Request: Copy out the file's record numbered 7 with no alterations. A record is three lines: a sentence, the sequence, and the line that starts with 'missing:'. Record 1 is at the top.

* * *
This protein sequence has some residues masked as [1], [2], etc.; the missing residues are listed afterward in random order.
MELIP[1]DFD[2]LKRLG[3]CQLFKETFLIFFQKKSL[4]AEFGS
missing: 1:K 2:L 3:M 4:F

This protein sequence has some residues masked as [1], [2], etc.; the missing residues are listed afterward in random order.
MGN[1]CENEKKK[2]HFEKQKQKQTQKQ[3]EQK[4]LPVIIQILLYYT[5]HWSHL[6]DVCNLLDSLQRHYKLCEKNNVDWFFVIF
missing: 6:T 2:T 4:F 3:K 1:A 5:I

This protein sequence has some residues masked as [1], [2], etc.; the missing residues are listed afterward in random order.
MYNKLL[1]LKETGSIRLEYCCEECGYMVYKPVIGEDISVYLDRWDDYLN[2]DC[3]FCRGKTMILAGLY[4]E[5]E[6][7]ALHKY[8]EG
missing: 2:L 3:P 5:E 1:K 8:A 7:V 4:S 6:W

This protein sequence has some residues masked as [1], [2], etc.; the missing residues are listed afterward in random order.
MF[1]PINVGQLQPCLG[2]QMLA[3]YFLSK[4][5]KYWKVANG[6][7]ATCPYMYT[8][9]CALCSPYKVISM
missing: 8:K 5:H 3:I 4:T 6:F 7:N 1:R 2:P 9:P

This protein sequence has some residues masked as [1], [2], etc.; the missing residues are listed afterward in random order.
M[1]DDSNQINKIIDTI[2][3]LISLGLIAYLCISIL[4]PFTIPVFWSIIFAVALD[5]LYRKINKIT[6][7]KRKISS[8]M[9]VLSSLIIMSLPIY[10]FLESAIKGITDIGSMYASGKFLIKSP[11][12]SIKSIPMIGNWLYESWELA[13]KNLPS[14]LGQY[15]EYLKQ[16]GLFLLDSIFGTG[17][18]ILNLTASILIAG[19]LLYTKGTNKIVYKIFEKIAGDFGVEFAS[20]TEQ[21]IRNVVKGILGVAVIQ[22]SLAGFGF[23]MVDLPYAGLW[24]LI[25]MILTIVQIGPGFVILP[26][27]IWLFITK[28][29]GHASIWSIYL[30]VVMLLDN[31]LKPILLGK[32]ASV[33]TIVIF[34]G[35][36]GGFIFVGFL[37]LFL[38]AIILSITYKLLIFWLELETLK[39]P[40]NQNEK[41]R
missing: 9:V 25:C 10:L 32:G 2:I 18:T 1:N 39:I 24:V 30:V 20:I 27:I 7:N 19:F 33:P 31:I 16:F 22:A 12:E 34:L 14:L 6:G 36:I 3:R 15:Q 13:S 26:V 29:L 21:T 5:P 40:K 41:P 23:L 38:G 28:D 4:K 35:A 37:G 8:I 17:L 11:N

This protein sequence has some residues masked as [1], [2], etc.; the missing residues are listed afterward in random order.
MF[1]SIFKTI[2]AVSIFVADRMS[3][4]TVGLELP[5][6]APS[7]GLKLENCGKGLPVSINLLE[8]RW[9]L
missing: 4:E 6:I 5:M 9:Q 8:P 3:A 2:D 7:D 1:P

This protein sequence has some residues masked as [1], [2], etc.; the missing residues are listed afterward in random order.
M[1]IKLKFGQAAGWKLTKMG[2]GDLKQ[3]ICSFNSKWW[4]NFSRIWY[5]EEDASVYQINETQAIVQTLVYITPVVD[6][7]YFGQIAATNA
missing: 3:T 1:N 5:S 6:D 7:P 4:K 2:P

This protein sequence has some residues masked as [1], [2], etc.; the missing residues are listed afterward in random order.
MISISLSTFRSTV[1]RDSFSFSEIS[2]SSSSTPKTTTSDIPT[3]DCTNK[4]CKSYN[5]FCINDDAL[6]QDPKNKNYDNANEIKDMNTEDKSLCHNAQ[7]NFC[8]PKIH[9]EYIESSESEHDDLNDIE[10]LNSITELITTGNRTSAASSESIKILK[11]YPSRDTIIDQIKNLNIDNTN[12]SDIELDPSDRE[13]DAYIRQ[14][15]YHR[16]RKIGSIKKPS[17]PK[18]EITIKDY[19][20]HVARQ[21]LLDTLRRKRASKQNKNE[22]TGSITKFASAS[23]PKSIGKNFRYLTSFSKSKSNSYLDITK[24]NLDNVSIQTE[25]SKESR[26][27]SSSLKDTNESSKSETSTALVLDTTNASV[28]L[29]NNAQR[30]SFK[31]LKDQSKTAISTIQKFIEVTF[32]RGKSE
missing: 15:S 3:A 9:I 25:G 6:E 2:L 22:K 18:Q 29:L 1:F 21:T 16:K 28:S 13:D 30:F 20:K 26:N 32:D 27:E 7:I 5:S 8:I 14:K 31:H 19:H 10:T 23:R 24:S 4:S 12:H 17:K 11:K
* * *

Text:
This protein sequence has some residues masked as [1], [2], etc.; the missing residues are listed afterward in random order.
M[1]IKLKFGQAAGWKLTKMG[2]GDLKQ[3]ICSFNSKWW[4]NFSRIWY[5]EEDASVYQINETQAIVQTLVYITPVVD[6][7]YFGQIAATNA
missing: 3:T 1:N 5:S 6:D 7:P 4:K 2:P